By Kelly A. Briganti, Editorial Director, G2 Intelligence
Clinical practice guidelines addressing colorectal cancer testing were released for public comment, through the joint efforts of the American Society for Clinical Pathology (ASCP), the College of American Pathologists (CAP), the Association for Molecular Pathology (AMP), and the American Society of Clinical Oncology (ASCO). The Guideline on the Evaluation of Molecular Markers for Colorectal Cancer Workgroup Draft Recommendations Summary, focuses on “the use of molecular marker testing for patients with primary or metastatic colorectal carcinoma” and aims to facilitate personalized and targeted treatment for colorectal cancer patients.
Each of the four organizations supplied a co-chair for the project and the team relied on expertise of over 25 specialists including pathologists and oncologists to prepare multi-disciplinary guidelines that address more than one marker or a limited panel of markers and more than just one clinical use. “This guideline addresses all current molecular markers that can impact treatment decisions for patients with colorectal cancer. To date, there isn’t an evidence-based guideline that’s quite as all-encompassing and patient-centered as this one,” said Stanley R. Hamilton MD, FCAP, AGAF, The University of Texas MD Anderson Cancer Center, project co-chair on behalf of CAP, in a press release announcing the guideline. “While we didn’t focus on a selected set of molecular markers, we considered the overall plan-of-care from collection of tissue samples to diagnostics, treatment, and follow-up,” explained ASCP’s co-chair, Wayne W. Grody, MD, PhD (UCLA School of Medicine) in the announcement.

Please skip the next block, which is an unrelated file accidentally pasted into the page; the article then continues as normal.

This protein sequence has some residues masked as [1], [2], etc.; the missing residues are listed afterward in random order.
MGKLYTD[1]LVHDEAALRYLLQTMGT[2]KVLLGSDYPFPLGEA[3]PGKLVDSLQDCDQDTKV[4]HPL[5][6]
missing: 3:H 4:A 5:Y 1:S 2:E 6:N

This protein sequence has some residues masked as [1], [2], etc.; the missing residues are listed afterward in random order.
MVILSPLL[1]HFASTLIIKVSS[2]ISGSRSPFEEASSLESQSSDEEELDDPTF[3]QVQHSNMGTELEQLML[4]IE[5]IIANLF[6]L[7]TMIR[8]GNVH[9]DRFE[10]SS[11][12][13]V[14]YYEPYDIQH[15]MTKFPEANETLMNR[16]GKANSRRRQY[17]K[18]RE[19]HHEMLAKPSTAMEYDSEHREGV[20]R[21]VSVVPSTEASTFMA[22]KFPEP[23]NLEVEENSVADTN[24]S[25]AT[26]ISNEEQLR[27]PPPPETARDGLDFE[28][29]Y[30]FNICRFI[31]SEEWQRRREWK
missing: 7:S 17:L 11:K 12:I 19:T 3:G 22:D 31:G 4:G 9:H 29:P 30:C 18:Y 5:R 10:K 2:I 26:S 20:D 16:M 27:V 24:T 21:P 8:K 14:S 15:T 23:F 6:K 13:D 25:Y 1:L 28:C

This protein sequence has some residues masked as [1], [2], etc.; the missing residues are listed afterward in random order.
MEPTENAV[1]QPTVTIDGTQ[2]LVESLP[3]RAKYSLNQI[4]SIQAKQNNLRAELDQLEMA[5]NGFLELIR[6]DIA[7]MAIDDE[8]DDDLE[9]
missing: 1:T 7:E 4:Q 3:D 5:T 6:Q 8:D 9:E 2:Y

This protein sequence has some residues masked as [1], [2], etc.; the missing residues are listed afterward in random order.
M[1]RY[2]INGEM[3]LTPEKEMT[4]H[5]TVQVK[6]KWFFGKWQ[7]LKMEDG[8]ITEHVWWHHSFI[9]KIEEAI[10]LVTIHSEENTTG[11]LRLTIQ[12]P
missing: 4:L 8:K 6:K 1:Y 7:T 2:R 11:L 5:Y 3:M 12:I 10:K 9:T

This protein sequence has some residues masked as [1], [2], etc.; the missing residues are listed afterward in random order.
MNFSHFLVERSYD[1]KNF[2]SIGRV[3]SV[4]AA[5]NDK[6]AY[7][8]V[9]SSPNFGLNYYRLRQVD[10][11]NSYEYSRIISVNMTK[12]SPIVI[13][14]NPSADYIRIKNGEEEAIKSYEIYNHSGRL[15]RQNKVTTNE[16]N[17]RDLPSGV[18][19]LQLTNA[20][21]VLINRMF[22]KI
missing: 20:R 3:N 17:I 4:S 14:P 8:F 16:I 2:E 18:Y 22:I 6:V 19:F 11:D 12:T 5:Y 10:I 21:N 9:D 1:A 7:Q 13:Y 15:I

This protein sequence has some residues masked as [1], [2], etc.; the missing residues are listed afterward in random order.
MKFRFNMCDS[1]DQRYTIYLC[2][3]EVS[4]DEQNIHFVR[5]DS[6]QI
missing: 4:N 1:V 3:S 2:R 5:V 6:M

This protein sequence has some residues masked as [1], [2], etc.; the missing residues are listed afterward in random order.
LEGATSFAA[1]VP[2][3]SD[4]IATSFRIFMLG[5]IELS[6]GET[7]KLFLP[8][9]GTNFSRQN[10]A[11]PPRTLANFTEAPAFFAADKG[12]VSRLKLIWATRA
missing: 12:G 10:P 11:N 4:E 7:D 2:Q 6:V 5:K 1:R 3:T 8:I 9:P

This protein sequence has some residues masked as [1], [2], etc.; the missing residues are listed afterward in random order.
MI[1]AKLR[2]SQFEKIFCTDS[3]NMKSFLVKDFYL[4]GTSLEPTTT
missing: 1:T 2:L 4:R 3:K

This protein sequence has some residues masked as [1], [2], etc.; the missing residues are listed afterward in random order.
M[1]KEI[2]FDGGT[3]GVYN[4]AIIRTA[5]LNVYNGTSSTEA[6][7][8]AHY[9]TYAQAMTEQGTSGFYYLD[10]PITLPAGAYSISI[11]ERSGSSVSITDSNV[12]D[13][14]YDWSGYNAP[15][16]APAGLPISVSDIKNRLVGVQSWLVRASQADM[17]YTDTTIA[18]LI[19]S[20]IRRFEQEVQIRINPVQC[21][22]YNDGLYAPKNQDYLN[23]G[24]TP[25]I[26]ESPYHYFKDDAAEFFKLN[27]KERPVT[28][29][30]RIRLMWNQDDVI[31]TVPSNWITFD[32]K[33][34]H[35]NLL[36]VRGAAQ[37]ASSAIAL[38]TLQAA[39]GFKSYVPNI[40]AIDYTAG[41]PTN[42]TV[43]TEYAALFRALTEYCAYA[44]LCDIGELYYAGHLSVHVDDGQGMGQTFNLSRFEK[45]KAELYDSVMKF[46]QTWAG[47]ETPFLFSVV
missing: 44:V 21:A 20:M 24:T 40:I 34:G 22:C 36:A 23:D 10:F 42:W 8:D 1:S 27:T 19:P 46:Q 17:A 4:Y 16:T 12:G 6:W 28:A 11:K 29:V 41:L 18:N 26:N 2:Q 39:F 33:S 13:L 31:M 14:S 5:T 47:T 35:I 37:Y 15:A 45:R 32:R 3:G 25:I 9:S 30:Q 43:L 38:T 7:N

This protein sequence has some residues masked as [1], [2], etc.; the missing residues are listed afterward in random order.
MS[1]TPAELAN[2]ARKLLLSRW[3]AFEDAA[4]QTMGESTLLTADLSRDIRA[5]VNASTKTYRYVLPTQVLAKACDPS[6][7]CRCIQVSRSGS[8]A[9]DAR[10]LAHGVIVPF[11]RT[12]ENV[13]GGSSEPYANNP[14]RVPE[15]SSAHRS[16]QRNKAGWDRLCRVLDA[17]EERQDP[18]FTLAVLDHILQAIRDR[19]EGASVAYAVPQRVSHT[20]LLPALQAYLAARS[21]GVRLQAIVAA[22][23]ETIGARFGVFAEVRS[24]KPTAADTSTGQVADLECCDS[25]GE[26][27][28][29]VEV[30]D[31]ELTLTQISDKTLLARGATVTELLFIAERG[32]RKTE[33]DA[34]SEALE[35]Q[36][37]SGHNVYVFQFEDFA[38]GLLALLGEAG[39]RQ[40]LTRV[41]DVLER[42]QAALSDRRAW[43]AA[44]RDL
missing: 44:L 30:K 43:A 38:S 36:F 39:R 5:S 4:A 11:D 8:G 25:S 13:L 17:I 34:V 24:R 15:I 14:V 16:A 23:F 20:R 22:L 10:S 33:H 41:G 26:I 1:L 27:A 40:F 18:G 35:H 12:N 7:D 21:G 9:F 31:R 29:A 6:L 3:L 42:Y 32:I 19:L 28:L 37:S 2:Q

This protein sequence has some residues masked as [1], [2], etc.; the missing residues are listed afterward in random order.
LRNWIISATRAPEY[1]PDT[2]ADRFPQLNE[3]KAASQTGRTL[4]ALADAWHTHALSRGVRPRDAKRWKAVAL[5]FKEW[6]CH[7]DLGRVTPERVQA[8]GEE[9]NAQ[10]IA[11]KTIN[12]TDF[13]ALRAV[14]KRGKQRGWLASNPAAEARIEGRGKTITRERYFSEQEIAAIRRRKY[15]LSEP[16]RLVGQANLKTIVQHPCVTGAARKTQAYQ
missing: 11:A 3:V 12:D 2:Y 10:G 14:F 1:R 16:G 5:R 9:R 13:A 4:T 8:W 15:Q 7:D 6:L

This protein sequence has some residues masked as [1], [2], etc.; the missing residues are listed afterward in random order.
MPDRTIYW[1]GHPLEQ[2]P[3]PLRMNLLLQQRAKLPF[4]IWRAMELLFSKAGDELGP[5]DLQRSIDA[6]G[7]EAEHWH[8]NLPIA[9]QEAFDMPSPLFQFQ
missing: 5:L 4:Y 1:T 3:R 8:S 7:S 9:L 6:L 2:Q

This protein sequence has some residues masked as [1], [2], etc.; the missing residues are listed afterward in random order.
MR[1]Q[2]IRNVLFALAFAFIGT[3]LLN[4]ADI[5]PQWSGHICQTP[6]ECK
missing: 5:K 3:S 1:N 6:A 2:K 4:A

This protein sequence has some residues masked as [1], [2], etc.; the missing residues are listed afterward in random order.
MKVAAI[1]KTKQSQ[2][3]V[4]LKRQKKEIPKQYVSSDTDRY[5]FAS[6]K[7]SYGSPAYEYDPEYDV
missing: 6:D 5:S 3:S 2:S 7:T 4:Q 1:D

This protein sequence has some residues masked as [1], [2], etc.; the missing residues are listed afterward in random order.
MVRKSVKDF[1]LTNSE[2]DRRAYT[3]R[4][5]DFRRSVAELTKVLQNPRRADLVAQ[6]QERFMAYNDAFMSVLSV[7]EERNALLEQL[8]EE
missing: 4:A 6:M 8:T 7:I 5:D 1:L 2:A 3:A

Indeed, the document includes recommendations on appropriate samples for testing and how testing should be performed, addressing validation and pre-analytical, analytical and post-analytical phases. Other recommendations suggest which colorectal cancer molecular marker tests should be used in certain circumstances and in which cases there is insufficient evidence to support use of specific markers. The guidelines are forward-thinking as well: “Given the rapid evolution of the field, we have ‘future proofed’ the document with a research section that acknowledges molecular markers and tests on the horizon,” the announcement quotes ASCO’s project co-chair Carmen Allegra, MD, University of Florida Health Cancer Center.
The organizations welcome comments from any and all interested parties by April 22, 2015, before they finalize the recommendations for publication, anticipated later in 2015.